Random Orbital Floor Sander

Anyone ever rent one of these? My wife wants me to sand the floors, but we are concerned about dust. Is there a way to hook up a shop vac to these to minimize the dust? I see that they come with a dust bag, but if they're like my ROS, they're only marginally effective.
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Sanding a hardwood floor (like oak) down to bare wood to stain / refinish is dusty, messy business.
The usual tool is a pretty massive drum sander, you're removing wood ....you need some horsepower.
followed by a ~16" diameter floor sander.for sanding / screening before & between finish.
I suggest masking off the uninvolved areas of the house but be prepared for dust & the need to vacuum walls & baseboards.
cheers Bob
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BobK207 wrote:

And find a place to practice that isn't very obvious initially -- running one of these things ain't rocket science, but it does take some getting used to to. You can make a big hole in a hurry w/ one of them w/ 40 or 60 grit paper! :(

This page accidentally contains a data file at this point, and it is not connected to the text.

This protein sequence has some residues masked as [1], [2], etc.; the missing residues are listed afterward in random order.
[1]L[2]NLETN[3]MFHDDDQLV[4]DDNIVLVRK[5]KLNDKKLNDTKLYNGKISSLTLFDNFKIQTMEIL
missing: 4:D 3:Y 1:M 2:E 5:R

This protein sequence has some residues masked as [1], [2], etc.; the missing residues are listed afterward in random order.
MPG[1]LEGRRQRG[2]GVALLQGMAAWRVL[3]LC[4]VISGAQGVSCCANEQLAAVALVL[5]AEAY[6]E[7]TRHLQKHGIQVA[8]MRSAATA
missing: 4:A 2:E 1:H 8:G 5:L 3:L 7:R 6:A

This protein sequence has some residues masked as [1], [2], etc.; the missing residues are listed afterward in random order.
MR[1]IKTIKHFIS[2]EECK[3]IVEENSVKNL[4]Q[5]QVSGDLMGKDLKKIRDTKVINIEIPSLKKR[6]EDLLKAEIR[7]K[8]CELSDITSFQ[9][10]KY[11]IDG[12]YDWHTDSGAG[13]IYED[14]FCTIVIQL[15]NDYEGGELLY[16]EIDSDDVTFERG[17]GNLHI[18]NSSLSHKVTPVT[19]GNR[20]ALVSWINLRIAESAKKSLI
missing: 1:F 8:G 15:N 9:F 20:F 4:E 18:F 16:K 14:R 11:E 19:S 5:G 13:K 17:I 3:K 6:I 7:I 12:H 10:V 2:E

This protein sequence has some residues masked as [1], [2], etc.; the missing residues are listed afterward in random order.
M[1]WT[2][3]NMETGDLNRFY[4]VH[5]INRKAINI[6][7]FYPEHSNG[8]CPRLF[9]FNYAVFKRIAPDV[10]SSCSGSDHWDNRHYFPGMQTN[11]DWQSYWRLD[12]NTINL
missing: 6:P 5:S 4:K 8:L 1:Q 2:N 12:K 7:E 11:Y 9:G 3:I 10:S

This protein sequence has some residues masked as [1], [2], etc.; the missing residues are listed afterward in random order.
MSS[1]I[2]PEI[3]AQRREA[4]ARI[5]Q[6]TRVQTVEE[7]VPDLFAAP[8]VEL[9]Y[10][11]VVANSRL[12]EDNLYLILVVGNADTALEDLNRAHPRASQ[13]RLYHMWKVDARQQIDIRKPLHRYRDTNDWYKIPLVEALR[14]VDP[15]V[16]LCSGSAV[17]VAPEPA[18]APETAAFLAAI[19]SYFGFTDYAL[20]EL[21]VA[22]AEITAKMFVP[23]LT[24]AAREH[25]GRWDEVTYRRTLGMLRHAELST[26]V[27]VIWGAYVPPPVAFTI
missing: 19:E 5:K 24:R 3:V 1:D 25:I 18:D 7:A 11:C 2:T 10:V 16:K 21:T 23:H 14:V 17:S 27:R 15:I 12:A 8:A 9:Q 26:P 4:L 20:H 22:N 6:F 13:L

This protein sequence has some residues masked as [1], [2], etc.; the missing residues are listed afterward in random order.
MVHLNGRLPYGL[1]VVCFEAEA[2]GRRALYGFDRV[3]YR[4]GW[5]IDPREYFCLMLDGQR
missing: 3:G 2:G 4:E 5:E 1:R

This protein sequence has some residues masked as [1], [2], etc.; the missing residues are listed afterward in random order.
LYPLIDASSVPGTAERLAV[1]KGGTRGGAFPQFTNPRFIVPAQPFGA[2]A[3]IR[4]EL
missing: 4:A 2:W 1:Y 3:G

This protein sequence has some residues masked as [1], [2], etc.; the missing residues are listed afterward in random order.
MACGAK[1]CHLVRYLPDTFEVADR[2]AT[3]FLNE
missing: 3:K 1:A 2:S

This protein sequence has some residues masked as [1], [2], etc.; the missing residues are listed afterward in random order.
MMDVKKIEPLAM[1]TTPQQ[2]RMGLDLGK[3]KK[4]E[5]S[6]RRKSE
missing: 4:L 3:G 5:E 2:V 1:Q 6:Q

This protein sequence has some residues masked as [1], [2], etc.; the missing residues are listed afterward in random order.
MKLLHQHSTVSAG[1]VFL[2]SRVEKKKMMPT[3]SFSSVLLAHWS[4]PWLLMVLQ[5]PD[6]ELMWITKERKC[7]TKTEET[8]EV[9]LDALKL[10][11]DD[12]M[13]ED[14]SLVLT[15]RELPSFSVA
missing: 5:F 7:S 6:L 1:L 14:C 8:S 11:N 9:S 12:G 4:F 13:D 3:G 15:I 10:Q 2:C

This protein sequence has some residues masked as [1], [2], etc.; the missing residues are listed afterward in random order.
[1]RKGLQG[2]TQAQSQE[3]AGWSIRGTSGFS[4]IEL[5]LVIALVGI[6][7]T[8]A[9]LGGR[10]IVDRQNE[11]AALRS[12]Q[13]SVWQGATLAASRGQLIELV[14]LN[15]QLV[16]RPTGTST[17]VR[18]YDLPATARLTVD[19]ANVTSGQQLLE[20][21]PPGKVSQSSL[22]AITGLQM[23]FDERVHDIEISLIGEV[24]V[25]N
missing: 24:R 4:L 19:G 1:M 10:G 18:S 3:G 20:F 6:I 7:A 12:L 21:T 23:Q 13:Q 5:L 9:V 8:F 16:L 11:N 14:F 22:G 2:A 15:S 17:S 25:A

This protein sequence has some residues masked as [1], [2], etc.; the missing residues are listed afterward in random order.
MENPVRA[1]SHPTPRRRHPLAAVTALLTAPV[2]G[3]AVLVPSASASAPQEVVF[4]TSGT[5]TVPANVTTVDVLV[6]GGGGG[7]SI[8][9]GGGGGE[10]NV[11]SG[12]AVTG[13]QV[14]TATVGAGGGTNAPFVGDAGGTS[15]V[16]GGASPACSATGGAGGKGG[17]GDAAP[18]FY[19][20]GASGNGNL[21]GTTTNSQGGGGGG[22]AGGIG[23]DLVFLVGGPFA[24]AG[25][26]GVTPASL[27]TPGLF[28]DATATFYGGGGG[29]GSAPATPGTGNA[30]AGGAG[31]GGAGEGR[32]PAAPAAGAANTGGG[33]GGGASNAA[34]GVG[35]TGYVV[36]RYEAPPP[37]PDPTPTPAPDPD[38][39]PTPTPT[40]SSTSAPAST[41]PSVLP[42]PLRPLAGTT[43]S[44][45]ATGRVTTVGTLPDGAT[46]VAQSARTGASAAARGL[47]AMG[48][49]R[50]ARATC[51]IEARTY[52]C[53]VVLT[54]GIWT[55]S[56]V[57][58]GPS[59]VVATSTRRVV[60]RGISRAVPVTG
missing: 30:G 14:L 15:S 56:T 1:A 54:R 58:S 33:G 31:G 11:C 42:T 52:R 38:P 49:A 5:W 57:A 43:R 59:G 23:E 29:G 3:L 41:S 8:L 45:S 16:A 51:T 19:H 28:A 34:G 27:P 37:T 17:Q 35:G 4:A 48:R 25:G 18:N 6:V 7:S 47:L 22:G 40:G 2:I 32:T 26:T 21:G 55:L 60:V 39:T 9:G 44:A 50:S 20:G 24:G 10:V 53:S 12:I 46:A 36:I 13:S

It's a doable project if one is relatively comfortable w/ tools, but definitel a few steps above "mere novice"...
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for my totally wiped out hardwood floors.
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Buck Turgidson wrote:

If you are thinking of doing a floor using a hand held orbital sander, I suggest you plan or renting it for a year or so. You want a real floor sander. Today they make them that have dust collection and do a good job. They are available for rent and they will give you some tips on using it (the details are different for different models) when you rent it.
--
Joseph Meehan

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No, I was referring to the orbital sanders especially made for floors, that are safer to use than the drum sanders.
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Buck Turgidson wrote:

My brother has refinished hardwood floors in four rooms in his home. The first two with the drum and the second two with a large orbital. He said the orbital was hands down easier to use and did just as good a job. Might need to change the sheets more often was the only "con".